|Arturo Fuente Unnamed Reserve 2014|
The Arturo Fuente Unnamed Reserve 2014 is the third installment in what seems to have become an annual limited production release by Arturo Fuente Cigars. For the most part, this has been a series that not only is not only “unnamed”, but has a cloud of mystery around it. There isn’t much that has been disclosed on this series. The only thing we really know about the Unnamed Reserve 2014 is that it introduced a 6 x 60 gordo vitola into this series. Recently I’ve had an opportunity to smoke the Arturo Fuente Unnamed Reserve 2014. While I found it to have its moments, I didn’t find this lived up to what the previous year’s edition.
It was in 2012 when Fuente launched the first Unnamed Reserve cigar – a 5 3/4 x 48 Toro. Last year, there were two vitolas of the Unnamed Reserve released – a 5 3/4 x 50 Toro as well as a 5 1/4 x 48 Robusto. It was in 2014 when the 6 x 60 version was released. In terms of the blends, it is not known any of them are and how much they differ from one another.
Without further ado, let’s break down the Arturo Fuente Unnamed Reserve 2014 and see what this cigar brings to the table.
No specific details on the blend of the Arturo Fuente Unnamed Reserve 2013 have been disclosed:
Wrapper: Not disclosed
Binder: Not disclosed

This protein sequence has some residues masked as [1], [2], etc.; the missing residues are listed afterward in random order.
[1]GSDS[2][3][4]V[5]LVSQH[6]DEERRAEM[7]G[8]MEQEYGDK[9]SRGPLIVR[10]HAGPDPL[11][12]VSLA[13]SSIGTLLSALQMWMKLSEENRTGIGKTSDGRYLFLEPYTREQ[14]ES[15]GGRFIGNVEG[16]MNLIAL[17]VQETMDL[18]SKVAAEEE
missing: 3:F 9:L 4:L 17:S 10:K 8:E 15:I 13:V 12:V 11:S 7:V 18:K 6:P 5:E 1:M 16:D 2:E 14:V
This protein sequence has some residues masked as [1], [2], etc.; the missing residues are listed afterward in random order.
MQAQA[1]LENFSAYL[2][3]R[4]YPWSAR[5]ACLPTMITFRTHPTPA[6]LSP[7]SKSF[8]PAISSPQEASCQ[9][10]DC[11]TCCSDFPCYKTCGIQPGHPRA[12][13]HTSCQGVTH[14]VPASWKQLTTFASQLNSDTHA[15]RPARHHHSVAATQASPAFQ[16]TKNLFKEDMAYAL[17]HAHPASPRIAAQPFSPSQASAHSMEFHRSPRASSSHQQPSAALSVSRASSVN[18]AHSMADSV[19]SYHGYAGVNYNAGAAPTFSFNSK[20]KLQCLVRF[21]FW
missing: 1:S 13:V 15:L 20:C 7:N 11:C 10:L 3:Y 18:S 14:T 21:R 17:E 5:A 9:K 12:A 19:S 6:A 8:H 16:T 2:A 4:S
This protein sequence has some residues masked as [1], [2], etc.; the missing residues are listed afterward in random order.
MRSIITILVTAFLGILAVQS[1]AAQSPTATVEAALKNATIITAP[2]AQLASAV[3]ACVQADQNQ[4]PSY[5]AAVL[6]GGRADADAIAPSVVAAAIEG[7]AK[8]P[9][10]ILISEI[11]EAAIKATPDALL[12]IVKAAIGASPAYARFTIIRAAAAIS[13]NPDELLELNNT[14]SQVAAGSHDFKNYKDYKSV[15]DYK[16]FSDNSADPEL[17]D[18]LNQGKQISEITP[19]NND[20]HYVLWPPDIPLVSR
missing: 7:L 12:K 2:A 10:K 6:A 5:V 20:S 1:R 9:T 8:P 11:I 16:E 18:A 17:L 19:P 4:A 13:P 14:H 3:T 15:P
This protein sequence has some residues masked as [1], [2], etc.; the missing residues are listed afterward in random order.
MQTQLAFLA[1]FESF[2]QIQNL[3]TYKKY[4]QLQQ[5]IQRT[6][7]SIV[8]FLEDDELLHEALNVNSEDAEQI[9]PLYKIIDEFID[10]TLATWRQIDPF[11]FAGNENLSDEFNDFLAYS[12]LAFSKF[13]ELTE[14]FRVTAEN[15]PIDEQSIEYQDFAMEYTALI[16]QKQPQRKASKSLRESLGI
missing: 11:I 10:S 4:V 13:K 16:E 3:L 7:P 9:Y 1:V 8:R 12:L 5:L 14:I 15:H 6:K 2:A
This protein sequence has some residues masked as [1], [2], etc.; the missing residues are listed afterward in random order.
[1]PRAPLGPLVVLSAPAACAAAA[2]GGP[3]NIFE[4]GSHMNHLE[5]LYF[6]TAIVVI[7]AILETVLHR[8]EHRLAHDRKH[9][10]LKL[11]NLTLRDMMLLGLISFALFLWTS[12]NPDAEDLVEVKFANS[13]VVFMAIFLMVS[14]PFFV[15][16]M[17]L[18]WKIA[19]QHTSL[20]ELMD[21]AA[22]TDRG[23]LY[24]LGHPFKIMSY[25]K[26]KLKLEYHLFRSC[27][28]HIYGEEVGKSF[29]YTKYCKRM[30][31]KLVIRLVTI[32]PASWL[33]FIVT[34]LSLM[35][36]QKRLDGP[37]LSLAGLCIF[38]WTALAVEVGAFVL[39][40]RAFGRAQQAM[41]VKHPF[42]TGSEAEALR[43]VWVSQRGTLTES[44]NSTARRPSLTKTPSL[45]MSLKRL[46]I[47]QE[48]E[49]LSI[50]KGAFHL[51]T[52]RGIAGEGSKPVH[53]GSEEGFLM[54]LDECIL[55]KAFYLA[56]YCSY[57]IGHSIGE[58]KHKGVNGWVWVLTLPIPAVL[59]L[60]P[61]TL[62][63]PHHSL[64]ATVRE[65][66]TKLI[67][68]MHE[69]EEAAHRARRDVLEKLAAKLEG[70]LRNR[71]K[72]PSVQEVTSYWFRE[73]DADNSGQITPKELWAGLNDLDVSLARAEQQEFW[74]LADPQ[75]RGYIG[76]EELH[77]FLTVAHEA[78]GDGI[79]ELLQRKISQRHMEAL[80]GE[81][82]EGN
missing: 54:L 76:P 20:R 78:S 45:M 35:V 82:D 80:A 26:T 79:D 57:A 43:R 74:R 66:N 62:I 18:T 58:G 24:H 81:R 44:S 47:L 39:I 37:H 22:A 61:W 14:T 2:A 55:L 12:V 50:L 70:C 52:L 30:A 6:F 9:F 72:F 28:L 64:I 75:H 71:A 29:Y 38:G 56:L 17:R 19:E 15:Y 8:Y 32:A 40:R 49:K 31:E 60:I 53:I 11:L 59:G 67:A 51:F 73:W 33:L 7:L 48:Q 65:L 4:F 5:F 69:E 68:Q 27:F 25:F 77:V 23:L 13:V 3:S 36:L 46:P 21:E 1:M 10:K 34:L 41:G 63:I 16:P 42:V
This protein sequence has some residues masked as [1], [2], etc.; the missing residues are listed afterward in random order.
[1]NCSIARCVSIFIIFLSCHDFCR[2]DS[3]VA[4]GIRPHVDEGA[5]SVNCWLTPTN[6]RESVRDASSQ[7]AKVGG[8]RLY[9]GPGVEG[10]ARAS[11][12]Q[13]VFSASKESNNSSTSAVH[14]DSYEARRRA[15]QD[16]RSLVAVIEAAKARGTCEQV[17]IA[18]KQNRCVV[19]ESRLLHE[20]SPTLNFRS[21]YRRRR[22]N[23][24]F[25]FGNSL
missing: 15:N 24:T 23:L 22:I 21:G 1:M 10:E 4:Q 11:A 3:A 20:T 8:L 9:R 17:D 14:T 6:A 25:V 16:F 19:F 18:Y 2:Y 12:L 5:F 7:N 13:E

Filler: Not disclosed
Country of Origin: Dominican Republic (Tabacalera A.Fuente y Cia)
As mentioned above, the Arturo Fuente Unnamed Reserve 2014 comea in one size – a 6 x 60 Gordo
The wrapper to the Arturo Fuente Unnamed Reserve 2014 is a light brown color that I would classify as one to two shades darker than an Ecuadorian Connecticut Shade wrapper cigar. The wrapper has some very light oil on the surface. The wrapper seams are well hidden and wrapper veins are visible.
The band to the Arturo Fuente Unnamed Reserve 2014 is a classic Arturo Fuente cigar band – that is a combination of red, gold, and white on the upper part with black and gold on the lower portion. The band features a white shield in the middle with the letters “AF” in gold font sitting on a red circle in the middle of the shield. The shield is surrounded by gold and sits on a larger red circular background. In gold font is the text “A. FUENTE” and “GRAN RESERVA” on the top and bottom of the red circular background respectively. There is a variety of gold adornments that surround the red circular background. On the lower left and lower right of the band is the text “HAND” and “MADE” respectively – both in gold font sitting on a black background. There is a red ribbon on the footer.
Preparation for the Cigar Experience
Prior to lighting the Arturo Fuente Unnamed Reserve 2014, I went with my usual choice of a straight cut to remove the cap. Once the cap was removed, I proceeded with the pre-light draw. The cold draw provided a mix of earth and hay. There was a slight cotton candy-like sweetness as well as a light tingly spice on the tongue. Overall I considered this to be an excellent pre-light draw experience. At this point I removed the ribbon around the footer, lit up my cigar, and awaited what the smoking experience would have in store.